Lucille Ball was not only a great comedian and a shrewd business person but also indirectly created the genre of Reality TV, that has turned what was becoming an art form into an annoying distraction. By presenting a heavily fictionalized version of her life for our amusement, Ball became an intimate, a friend who was welcomed into everyone's home. And she still is: I Love Lucy is still in reruns worldwide and, more tellingly, is still entertaining. Sixty years from now will the Kardashians and their ilk be anything but a footnote in the history of the decline of popular culture?
I Love Lucy Live on Stage is cunningly built on the premise that the theatre audience is the studio audience during the filming of two I Love Lucy episodes in the 1950s. The episodes themselves play on our craving for nostalgia, for a simpler time, and the comedy does hold up. In a post-Seinfeld world a simple jokey plotline seems naive but charming; in a post-2 Broke Girls world, the lack of crudity and endless innuendo is refreshing. But I Love Lucy Live on Stage has ambitions beyond the re-creation of beloved memories. The live commercial plugs that were an important part of early televison are mined for laughs, gentle social satire and even a cultural critique involving Geiger counters and beauty products. The Crystaltone singers bounce energetically on stage and pitch us Brylcreem and Chevrolet, and they are charmingly funny as we get to experience pure nostalgia while also laughing at its campiness.
More intriguing, but not quite realized, is the backstage action. The audience knows that Desi Arnaz was an alcoholic and a philanderer, and that the marriage was tempestuous and rocky. When the leads, playing the actors playing the Ricardos, come out for a meet and great with the audience and Lucy mocks Desi's accent relentlessly there is real tension and a sense that this could get very interesting. Alas it isn't followed through but then, if it had been, it would be a very different form of entertainment. Unfortunately the backstage interludes that are depicted - a brief section where lines are confused - break the momentum of the episodes and the hybrid grows tonally confusing.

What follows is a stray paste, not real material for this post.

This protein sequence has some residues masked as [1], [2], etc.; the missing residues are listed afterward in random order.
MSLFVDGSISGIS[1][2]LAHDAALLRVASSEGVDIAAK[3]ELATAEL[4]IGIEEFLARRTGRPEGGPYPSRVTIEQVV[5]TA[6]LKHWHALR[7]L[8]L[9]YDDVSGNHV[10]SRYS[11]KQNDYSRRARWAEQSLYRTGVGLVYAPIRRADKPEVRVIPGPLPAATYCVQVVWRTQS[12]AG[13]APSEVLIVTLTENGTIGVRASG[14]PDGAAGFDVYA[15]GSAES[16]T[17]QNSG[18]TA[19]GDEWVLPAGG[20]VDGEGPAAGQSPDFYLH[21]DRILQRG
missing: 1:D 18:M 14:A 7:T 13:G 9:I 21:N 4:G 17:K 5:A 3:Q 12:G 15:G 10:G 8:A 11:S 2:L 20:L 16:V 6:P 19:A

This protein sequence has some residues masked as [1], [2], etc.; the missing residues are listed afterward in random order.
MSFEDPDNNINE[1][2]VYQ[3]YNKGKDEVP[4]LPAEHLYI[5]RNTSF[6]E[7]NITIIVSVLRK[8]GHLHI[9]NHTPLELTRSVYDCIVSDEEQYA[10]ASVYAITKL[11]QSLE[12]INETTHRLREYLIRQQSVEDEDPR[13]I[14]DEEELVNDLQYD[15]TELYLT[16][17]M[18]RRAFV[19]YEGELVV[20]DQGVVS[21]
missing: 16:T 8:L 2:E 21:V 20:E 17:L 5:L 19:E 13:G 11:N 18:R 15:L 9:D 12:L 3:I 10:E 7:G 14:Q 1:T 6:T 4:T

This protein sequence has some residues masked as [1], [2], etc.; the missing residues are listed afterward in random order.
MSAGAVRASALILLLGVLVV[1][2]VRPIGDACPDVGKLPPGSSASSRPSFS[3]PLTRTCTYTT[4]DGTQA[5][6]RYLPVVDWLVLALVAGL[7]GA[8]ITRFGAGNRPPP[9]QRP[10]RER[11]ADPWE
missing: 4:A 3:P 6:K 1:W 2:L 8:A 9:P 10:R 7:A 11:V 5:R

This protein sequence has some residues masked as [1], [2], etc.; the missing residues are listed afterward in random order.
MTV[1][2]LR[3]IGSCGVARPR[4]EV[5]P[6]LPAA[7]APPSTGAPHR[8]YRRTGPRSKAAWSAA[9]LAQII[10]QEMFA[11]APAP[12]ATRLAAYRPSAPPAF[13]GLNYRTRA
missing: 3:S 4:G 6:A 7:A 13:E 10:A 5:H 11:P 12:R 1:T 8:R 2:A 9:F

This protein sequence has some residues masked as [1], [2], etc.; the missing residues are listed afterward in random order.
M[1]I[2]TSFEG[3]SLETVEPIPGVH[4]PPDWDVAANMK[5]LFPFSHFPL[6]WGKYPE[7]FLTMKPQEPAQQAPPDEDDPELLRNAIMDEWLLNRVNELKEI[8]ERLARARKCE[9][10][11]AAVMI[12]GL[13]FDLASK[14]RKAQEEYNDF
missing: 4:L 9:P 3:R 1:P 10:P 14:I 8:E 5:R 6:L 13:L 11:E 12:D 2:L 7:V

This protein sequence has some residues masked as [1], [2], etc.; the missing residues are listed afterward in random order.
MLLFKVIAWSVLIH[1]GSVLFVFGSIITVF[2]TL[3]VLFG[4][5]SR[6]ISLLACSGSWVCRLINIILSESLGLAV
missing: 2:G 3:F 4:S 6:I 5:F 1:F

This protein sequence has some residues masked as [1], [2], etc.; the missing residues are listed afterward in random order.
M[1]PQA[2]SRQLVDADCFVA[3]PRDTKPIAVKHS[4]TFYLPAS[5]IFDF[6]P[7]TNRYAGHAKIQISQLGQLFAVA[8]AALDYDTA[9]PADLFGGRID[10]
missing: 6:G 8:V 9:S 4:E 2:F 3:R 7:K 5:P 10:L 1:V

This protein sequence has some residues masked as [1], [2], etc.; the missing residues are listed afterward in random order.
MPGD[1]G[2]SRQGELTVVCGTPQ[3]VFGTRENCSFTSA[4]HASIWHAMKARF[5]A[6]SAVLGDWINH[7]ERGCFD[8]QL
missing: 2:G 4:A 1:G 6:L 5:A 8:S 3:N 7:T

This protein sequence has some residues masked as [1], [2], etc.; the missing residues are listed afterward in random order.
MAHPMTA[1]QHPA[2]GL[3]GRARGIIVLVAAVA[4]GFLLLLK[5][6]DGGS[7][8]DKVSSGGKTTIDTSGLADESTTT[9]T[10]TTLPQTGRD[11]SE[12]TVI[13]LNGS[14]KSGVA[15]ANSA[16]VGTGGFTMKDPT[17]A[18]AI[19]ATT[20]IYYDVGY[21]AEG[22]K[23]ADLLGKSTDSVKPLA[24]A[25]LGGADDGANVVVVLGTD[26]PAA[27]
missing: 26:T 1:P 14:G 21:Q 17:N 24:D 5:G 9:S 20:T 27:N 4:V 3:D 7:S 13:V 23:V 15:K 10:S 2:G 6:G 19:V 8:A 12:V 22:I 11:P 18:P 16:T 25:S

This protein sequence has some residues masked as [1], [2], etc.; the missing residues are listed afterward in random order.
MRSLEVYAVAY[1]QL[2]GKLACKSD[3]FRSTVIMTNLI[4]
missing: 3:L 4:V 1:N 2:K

Sirena Erwin as Lucy is a wonderful physical comedian and digs deep to portray a professional woman just trying to do her job while suppressing a desperate need for love and approval. As a character Lucy Ricardo always skated on the edge of being pathological and frightening, and it was often hard to understand how the Ricky Ricardo character found it all charming and lovable. Television make-up in the '50s was undoubtedly heavy-handed and garish in order to look natural but this Lucy's eerie resemblance to Faye Dunaway in Mommie Dearest or a drag queen trying too hard, gives I Love Lucy Live on Stage a resonance that, whether intentional or not, gives the entire production a depth that haunts.
The ensemble works hard and tease several intriguing storylines that in a more Noises Off-style show would dig into for a big pay off. Hunky stage manager Gerald - Jeffrey Christopher Todd who's breathtaking hunkiness can't be hidden by the nerdy (or today fashionably hipster) garb and glasses - casts furtive glances and wounded double takes towards Mark Christopher Tracy's jovial and frantic host. Now there is a dynamic, romantic or power based, that is demanding to take centrestage.
As a period piece, I Love Lucy Live on Stage, is a diverting entertainment; as a backstage expose it pulls its punches and teases of what it could have been. But if you love Lucy - and face it, who doesn't? - the evening flies by and a taste of the supposed innocence of a time gone by whets the appetite for a Lucille Ball tell-all book. And it gives those Kardashians something to work towards achieving.
I Love Lucy Live on Stagecontinues until Sun, Nov 3 at the Royal Alexandra Theatre, 260 King St W. mirvish.com